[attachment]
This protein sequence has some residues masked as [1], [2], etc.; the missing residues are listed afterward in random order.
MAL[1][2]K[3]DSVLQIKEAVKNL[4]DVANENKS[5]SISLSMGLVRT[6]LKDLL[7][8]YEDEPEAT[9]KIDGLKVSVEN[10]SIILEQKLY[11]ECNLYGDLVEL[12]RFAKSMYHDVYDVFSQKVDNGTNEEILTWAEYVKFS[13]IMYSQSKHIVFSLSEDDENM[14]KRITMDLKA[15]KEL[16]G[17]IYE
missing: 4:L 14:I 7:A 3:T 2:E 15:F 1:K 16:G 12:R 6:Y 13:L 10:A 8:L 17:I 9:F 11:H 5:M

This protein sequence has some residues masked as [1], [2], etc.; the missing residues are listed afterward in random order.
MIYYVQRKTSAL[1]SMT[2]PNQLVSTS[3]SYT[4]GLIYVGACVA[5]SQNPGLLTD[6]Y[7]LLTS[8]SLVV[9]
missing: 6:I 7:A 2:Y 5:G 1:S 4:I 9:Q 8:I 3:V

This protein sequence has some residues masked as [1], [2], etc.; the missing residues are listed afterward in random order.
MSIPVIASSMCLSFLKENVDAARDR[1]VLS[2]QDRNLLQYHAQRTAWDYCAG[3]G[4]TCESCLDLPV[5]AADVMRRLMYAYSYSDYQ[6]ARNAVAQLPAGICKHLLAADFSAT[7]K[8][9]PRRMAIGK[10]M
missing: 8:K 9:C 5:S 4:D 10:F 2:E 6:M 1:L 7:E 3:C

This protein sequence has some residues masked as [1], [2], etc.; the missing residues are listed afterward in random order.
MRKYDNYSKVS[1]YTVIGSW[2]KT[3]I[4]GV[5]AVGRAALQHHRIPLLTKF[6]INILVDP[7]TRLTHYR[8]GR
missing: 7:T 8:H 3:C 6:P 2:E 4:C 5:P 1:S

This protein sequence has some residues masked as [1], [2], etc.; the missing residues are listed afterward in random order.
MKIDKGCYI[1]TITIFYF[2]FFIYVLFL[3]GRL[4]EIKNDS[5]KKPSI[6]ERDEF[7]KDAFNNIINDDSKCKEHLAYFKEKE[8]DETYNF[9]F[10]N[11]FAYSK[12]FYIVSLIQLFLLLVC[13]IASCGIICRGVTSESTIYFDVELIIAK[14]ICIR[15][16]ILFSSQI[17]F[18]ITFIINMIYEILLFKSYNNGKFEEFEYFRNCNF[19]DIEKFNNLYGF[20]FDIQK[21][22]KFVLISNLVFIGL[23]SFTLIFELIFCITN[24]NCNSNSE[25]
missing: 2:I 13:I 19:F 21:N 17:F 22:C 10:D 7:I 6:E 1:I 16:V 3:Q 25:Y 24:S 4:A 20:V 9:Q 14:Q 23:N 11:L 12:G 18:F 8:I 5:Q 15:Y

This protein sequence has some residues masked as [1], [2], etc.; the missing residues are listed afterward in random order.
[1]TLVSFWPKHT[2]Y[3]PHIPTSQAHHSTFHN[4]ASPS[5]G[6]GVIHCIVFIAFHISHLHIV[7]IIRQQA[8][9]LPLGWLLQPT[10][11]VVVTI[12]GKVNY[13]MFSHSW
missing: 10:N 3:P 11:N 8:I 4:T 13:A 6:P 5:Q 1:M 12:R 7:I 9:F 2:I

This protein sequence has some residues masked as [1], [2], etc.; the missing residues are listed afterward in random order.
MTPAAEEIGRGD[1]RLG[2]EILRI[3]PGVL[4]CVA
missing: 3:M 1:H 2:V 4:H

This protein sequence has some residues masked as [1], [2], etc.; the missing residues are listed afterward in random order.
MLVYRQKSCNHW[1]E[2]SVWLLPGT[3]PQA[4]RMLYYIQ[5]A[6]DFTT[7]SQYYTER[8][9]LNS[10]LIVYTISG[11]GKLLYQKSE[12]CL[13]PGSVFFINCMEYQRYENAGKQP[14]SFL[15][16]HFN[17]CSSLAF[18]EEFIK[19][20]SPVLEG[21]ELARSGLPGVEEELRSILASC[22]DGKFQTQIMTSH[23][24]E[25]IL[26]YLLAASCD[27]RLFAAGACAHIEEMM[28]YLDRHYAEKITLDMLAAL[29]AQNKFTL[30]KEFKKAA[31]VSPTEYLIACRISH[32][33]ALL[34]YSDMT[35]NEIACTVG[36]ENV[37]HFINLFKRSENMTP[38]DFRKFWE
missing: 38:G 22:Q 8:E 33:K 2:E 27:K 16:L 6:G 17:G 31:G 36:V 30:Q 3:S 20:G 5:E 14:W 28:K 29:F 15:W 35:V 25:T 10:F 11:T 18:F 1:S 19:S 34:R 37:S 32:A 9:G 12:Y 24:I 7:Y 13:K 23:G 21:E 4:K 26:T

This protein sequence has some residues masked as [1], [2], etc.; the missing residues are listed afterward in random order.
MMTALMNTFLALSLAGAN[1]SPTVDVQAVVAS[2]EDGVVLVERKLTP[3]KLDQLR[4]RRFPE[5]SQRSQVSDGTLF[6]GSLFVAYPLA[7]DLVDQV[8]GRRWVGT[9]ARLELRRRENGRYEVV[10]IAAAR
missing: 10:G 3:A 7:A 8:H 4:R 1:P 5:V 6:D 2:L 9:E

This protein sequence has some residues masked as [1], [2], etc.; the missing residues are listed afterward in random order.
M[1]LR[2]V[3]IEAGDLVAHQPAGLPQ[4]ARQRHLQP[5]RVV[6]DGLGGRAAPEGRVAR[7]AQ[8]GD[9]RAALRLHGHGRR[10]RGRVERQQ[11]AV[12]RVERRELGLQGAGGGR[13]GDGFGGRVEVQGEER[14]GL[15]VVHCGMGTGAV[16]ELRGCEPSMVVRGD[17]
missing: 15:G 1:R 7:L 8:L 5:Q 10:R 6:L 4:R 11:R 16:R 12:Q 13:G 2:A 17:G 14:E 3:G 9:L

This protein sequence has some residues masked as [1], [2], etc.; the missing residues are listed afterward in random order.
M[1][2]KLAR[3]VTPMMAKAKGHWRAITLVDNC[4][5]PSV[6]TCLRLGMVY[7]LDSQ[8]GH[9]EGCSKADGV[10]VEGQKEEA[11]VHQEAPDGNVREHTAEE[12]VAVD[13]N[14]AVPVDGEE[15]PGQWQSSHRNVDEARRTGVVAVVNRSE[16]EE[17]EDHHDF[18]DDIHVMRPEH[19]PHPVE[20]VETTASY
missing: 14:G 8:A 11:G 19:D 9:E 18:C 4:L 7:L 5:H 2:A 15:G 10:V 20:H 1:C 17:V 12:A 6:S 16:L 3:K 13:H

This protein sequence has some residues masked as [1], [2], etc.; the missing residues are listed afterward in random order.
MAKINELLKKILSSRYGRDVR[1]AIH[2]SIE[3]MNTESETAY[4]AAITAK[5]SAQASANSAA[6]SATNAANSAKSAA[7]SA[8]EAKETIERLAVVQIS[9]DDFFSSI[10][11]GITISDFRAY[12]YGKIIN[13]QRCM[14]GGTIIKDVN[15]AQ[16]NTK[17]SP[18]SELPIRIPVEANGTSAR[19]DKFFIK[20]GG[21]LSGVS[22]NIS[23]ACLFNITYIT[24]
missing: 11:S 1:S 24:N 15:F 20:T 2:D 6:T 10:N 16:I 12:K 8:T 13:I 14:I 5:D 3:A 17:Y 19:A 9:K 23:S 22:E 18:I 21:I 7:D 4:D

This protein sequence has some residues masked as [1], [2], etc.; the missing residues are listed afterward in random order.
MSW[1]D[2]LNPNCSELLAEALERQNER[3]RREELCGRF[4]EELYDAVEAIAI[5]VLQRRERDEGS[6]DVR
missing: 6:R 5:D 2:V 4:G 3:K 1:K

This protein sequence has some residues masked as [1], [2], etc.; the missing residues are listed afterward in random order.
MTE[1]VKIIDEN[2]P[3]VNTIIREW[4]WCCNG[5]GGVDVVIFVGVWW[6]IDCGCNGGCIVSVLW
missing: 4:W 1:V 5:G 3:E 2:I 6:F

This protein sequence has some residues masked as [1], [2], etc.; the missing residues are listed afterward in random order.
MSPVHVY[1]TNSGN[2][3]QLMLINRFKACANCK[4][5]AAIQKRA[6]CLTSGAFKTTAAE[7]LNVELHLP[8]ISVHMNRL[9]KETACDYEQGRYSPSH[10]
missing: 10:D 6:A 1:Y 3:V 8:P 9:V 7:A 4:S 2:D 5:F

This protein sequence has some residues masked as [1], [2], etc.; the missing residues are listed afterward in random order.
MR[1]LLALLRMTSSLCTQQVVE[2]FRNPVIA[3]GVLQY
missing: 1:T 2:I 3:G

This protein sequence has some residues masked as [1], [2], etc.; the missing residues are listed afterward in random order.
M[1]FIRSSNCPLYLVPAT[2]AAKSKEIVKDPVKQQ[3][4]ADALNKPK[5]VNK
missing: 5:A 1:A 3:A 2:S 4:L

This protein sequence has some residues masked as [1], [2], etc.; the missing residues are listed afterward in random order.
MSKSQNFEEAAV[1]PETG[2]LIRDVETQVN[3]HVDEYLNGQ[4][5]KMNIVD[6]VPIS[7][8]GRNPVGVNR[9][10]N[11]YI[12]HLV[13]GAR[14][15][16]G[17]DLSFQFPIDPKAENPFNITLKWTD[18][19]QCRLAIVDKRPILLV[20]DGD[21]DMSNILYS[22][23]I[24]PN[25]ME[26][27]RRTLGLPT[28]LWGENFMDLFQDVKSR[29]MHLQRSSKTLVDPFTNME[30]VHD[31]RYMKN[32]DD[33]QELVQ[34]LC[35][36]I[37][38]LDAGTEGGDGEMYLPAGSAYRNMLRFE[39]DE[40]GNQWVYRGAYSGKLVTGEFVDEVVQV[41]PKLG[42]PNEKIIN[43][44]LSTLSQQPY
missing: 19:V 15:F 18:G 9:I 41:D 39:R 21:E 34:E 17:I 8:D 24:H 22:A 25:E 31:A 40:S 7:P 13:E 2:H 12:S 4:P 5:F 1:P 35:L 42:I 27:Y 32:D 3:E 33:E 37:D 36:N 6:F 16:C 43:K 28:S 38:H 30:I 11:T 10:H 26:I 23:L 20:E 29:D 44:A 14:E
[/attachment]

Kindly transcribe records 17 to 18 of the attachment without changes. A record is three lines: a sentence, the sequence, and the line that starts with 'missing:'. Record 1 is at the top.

This protein sequence has some residues masked as [1], [2], etc.; the missing residues are listed afterward in random order.
M[1]FIRSSNCPLYLVPAT[2]AAKSKEIVKDPVKQQ[3][4]ADALNKPK[5]VNK
missing: 5:A 1:A 3:A 2:S 4:L

This protein sequence has some residues masked as [1], [2], etc.; the missing residues are listed afterward in random order.
MSKSQNFEEAAV[1]PETG[2]LIRDVETQVN[3]HVDEYLNGQ[4][5]KMNIVD[6]VPIS[7][8]GRNPVGVNR[9][10]N[11]YI[12]HLV[13]GAR[14][15][16]G[17]DLSFQFPIDPKAENPFNITLKWTD[18][19]QCRLAIVDKRPILLV[20]DGD[21]DMSNILYS[22][23]I[24]PN[25]ME[26][27]RRTLGLPT[28]LWGENFMDLFQDVKSR[29]MHLQRSSKTLVDPFTNME[30]VHD[31]RYMKN[32]DD[33]QELVQ[34]LC[35][36]I[37][38]LDAGTEGGDGEMYLPAGSAYRNMLRFE[39]DE[40]GNQWVYRGAYSGKLVTGEFVDEVVQV[41]PKLG[42]PNEKIIN[43][44]LSTLSQQPY
missing: 19:V 15:F 18:G 9:I 41:D 39:R 21:E 34:E 17:I 8:D 24:H 22:A 25:E 31:A 40:S 7:P 13:E 2:H 12:S 4:P 5:F 1:P 35:L 42:I 27:Y 32:D 3:E 33:E 37:D 36:N 6:F 16:C 43:K 28:S 38:H 30:I 11:T 10:H 26:I 23:L 20:E 29:D 44:A 14:E